One of my all-time favorite quotes is from Michael Singer.

A truth I have been teaching for years, he boils it down into a candid sentence — a sentence which means more now than ever before.

“You are not the voice of the mind; you are just the one that hears it.”

I’ll repeat that.

You are not the voice of the mind. You are just the one that hears it.

When that fully sinks in, it’s perhaps one of the most liberating, empowering truths to embrace. It changes lives. But at first, for many, myself included, it can kick up confusion, and resistance: if it’s not me, then who is it? What do I have, little minions, running around in my head?

Yes. In a matter of speaking. You do.

It’s your mother, father, society, friends, an old teacher/boss, or the little obstinate and fearful child inside you, wanting attention.

Right now, it’s also likely the news, social media, the funny-not-so-funny because it stirs up anxiety-memes. But it’s not YOU.

YOU are so much more than that voice. The truth is, we have quite a few voices. They are characters, minions, gremlins, mind-monkeys — whatever you choose to call them — living in our heads; they often compel us into anxious states and actions which we later wish we could reverse.

As you read this, I’ m curious, what’s the internal dialogue, right now? Is it a monologue? A party between two or more? Perhaps one of them is hovering over your shoulder, shaking an admonishing finger, yelling, “this is ridiculous!” Maybe a minion is in the recesses of the mind, pretending to read the newspaper, but peers over the edges, sliding in cutting commentary.

In the past, that voice has held you back from things you’ve wanted to “protect you,” saving you from looking “ridiculous.” For others, there is a rebellious teenager or insurgent influence who thrives on immediate gratification, undermining what we actually want.

Right now, there is likely a cacophony of voices: one aching for certainty, another for immediate gratification, and yet another, doing it’s best to protect. That last one? For many, it has gone off the deep end, freaking out about all the “what ifs,” paralyzing the mind. These voices want to protect you, but don’t quite go about it in an empowering and truthful way. Those voices crave control. Of anything. But what we don’t realize is that the only thing to control, is their power — the power we give to the voices.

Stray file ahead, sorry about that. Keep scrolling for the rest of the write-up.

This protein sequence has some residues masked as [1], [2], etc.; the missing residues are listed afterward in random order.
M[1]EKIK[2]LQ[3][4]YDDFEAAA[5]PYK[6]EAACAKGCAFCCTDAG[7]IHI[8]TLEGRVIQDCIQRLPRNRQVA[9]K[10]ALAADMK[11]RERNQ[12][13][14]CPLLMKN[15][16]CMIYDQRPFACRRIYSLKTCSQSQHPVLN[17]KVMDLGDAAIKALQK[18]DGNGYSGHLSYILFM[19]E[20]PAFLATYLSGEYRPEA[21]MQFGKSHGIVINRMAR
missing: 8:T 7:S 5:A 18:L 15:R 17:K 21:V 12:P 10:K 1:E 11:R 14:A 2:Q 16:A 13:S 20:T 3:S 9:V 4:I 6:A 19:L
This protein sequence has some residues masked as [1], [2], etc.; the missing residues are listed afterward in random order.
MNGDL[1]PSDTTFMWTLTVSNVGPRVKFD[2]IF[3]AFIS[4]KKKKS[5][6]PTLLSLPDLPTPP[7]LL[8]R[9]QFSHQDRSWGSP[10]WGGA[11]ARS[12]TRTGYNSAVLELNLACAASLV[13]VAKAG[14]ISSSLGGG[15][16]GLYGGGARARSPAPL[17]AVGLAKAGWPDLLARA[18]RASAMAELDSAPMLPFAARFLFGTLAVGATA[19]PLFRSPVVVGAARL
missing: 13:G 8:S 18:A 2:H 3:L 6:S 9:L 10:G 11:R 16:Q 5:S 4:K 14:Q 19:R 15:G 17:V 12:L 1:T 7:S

How do we manage that power?

First: Notice it. Noticing it is more than half the journey. You might take it a step further and get curious about it: What’s the pitch and tone of the voice? What does it’s face look like? You’ll be surprised by what you discover.

Second, you acknowledge it. You might think ignoring it is the solution, but it’s not. It will only get louder like a child you ignore until it’s screaming, kicking, and throwing a fit so loudly you can’t hear anything else.

Third, you figure out what it wants. Underneath the noise, what is the desire, and that’s where the kernel of truth lies.

Finally, you choose. You choose how you want to respond.

It’s a muscle: it gets stronger, every time you use it.

In the words of The Dhammapada,

Your worst enemy cannot harm you

As much as your own thoughts, unguarded.

But once Mastered,

No one can help you as much”

And as Elizabeth Gilbert advises, “you need to learn how to select your thoughts, just the same way you select your clothes every day. This is a power you can cultivate. If you want to control things in your life…, work on the mind. That’s the only thing you should be trying to control.”

The voices will never go away, but you can choose to hear them, recognize them, and using Elizabeth Gilbert’s analogy, you can select another pair of pants. Though you might be accustomed to grabbing the old pair, I promise, the new pants will fit far better.

So instead of succumbing to the fearmongering voices, because that’s all you are hearing, how might you use your thoughts to help you? What do you want to hear and think instead? What energy or intention do you want to bring into the moment or day?

Ask yourself.

And then shift the dialogue accordingly.

Say it, feel into it, and with time it will calm your nervous system, and those thoughts and voices will be as valid as the old ones once felt.

Remember, you are not the voice of the mind. You are just the one that hears it.

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